Unpacking Emotions; Personal Feature of Violeta Zamorano-Scott

Alisa Stoten

Guest Written by Violeta Zamorano-Scott
Feature Photo by Alisa Stoten

I love music. But there isn’t much out there for me. See, I’m asexual. So that eliminates most songs. I am fine listening to them, but they don’t really speak to me. Second, I’m really into mental health. That has not been explored in music that much beyond the classic angsty and vague songs. They also tend to talk about the problem, not the solution. At some point I decided I wanted to change that.

It all started when I began to watch the animated TV show Steven Universe. (Yes, I’m 16 and it’s a kid show, but I recommend it to any adult). This show completely changed my perspective. Not only was it LGBT friendly, but it openly talked about mental health, from things like consent, PTSD, self-esteem, death, depression, and toxic relationships in a digestible manner. Because it adds one thing-kindness. All of the characters have their flaws, but they are also incredibly kind and often open on the show about the problems they deal with.

At the time, I was dealing with many life problems. It felt so strange to feel like there were people on screen like me, who weren’t celebrating their angstiness, but really dealing with the weight of their problems. 

But I digress. What I really loved about this show was the music. It was some of the first that I’d heard depicting healthy ways to deal with several mental health problems. “Here comes a thought”, a song sung by Estelle depicts ways to deal with turbulent emotions by accepting them. “True kinda love” also by Estelle talks about the importance of loving yourself. “Be wherever you are” talks about the importance of staying in the moment, and how magical it can be, especially with other people. The show does not hold back song genres either. They have styles anywhere from electro to your classic campfire ukulele music. If you want to listen to these songs, check them out on YouTube or Spotify.

One of the show’s episodes even made me stand up to my abusive dad, leading to our separation and the space I needed to heal. Before the show, I didn’t know that life could be different, that I didn’t have to have an abusive dad, I didn’t have to suffer. I really didn’t know that there was a way out, or that this wasn’t normal. One of the things the main character says to an abusive mother figure that really hit me was “this isn’t normal”.

My songwriting came about while I was going through therapy, in an attempt to fix the aftermath of a lot of traumatizing events. As you might guess, my mind was full of thoughts and feelings and music was how I let it out. Listening to Steven universe songs helped, but I realized I wanted to write something more personal about what i’d learned in therapy and through my experience. I wrote my songs as poems and later converted them by adding chords based on many of the show’s songs. I would keep writing a song about a certain topic that was bothering me until I had dumped all the thoughts I had about it, and therefore resolved it by letting it out into the world, unashamed of it. What better way to let out your feelings constructively than in a beautiful song that others can enjoy and learn from?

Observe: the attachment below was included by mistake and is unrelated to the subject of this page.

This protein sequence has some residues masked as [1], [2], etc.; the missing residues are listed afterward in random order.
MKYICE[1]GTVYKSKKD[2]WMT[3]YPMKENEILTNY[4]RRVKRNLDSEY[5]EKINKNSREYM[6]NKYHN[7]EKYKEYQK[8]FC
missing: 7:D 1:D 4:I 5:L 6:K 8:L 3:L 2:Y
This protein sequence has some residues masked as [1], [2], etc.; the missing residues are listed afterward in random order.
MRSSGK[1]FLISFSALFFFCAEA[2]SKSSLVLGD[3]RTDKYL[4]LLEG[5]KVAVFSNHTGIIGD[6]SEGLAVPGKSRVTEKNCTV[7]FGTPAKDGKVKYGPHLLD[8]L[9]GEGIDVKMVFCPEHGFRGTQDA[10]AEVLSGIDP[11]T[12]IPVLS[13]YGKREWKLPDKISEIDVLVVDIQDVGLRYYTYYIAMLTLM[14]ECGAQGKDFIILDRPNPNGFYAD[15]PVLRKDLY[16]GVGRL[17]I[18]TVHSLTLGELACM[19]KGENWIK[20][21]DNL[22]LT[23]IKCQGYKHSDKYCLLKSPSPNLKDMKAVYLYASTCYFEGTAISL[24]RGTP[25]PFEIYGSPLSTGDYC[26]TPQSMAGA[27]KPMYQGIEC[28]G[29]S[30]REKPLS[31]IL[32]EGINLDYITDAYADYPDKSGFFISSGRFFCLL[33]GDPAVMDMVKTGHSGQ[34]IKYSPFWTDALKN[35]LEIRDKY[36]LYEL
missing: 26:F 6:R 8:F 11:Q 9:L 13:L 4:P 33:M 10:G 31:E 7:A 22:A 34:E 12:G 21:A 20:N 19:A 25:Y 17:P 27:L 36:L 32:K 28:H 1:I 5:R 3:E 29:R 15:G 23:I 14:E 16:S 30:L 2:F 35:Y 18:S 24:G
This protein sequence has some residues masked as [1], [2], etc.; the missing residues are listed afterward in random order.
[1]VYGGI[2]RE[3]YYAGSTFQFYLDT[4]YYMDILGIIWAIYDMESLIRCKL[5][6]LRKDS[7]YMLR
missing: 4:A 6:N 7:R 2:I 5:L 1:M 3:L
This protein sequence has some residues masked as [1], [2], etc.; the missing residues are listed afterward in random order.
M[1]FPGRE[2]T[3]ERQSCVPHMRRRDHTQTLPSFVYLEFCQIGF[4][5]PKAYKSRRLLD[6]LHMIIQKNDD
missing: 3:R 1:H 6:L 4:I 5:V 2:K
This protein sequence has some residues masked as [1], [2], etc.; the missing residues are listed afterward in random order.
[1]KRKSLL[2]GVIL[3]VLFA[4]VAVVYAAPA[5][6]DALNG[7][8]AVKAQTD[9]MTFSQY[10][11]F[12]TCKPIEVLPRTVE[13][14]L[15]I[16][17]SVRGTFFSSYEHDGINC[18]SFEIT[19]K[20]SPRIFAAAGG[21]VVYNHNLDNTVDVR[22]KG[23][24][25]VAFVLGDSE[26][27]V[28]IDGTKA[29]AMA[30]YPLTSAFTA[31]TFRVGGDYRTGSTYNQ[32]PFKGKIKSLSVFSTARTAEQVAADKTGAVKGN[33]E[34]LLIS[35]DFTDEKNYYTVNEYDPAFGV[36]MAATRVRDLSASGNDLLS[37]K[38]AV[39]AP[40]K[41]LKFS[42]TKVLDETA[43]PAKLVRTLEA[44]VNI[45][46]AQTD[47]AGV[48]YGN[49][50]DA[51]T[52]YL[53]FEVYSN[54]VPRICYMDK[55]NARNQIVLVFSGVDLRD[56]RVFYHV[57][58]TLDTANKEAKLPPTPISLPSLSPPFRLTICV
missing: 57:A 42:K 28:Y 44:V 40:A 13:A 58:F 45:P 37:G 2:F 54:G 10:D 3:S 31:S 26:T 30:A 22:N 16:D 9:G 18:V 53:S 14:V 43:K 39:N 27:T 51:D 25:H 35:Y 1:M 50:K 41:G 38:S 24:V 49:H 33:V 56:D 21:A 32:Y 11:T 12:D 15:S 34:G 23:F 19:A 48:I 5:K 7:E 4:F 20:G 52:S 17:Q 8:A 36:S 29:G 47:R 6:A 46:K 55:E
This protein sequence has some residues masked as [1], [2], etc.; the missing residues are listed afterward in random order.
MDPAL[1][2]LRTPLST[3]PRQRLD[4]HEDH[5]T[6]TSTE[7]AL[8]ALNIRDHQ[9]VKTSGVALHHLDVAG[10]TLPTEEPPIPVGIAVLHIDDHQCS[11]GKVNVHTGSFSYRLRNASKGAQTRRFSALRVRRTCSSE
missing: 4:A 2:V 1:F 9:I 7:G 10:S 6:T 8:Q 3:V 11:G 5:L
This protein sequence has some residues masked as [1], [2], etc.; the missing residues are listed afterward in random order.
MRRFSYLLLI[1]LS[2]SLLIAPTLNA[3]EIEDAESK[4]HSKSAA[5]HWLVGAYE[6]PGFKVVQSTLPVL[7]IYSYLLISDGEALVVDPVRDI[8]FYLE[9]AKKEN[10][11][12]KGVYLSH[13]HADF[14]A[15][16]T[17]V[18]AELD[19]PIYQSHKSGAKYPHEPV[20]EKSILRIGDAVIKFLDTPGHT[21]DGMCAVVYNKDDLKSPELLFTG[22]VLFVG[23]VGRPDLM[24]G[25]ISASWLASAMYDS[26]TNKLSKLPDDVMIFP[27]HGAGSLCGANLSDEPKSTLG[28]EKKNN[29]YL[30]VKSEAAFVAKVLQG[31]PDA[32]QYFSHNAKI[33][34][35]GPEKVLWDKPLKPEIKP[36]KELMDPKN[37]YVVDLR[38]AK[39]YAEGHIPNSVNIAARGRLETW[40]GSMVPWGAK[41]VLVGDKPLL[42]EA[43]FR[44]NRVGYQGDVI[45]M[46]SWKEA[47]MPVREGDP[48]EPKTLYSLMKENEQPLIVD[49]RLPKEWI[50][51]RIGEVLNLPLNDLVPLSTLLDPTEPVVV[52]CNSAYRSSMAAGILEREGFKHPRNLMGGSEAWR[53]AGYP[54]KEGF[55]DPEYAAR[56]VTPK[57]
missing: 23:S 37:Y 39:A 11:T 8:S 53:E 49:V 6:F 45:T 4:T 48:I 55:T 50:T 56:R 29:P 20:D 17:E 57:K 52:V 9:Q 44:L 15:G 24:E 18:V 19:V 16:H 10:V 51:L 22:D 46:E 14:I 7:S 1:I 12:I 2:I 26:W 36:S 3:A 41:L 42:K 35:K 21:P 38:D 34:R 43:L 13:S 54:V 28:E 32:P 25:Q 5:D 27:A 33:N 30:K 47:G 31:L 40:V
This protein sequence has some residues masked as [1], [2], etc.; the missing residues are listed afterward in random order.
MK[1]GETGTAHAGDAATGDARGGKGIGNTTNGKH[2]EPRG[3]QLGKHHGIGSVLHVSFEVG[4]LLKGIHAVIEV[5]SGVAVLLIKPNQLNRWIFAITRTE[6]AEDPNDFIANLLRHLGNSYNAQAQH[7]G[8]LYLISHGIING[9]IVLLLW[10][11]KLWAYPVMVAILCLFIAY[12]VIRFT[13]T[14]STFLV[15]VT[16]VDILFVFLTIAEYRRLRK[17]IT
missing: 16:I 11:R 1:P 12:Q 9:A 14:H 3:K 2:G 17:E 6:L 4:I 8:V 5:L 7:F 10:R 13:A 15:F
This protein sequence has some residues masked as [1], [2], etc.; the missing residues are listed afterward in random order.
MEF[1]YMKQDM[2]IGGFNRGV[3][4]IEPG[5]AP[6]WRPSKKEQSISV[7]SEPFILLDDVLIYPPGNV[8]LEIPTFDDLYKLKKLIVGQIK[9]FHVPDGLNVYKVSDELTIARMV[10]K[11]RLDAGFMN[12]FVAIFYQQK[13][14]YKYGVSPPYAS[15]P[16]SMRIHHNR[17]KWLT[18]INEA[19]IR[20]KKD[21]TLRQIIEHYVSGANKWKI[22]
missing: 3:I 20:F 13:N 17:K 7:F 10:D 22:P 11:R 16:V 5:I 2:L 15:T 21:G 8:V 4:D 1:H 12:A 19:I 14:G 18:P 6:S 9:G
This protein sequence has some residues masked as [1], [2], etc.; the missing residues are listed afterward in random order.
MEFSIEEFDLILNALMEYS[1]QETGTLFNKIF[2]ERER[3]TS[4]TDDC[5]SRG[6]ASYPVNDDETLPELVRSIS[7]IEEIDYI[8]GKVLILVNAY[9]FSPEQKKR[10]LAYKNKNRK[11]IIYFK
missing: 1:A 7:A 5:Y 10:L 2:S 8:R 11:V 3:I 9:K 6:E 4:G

My first one was about the weight of my past problems putting me down, but my desire to get out, and understanding that things were better now. My second one was about the toughness of change in the sense of letting go of toxic people and experiences. My third one was me being open about my nostalgia and guilt for the good past I left behind, but my willingness to learn from it. And the fourth one, my favorite, talks about how important it is not to shame yourself for feelings, after all you can’t control them.

 I talk about the ridiculousness of people shaming people for their emotions. Why be sad that you’re sad? Sounds ridiculous right? What’s even worse than a negative emotion? Feeling invalidated and ashamed of what you’re feeling. It was very important for me to write this song, because it was my way to deal with my father’s abuse. He was a gas lighter. Those people make you feel like your feelings aren’t real, or don’t matter. Not the most supportive dad right? Whenever me and mom experienced any emotion, we were put down and shamed for it. And think about, you feel A LOT of the time. It’s a natural reaction to experience. I realized people do this in normal life too, and it leads to a lot of problems. Many people live with their own feelings wound up tight and take them to the grave. They end up lashing out in their lifetime and making themselves miserable by shaming themselves for feelings that aren’t their fault.

I love my songs, but what I want more than anything is for more people to write these emotionally open songs. I had a lot of fun with it; it was a way to turn my pain into something beautiful. I also want more songs like this on commercial markets, and not just tucked away in shows, so I could know earlier that I deserve better, and that my feelings matter, and that there are others going through the same thing who can support me.. Good luck to all of you out there. Thank you.

Let me introduce myself. I'm Dylanna fisher, a writer, creator, and visionary. Currently, I'm a journalism student at Grant MacEwan University based in Edmonton, Alberta. I've recently graduated with a journalism major while growing a freelancing writing company on the side, Dylanna Fisher Communications. Ever since I can remember, I've always been fascinated with sharing ideas with people. And that's exactly what I want to do. Check out my work on Switchingstyles.ca and on dylannafisher.com.

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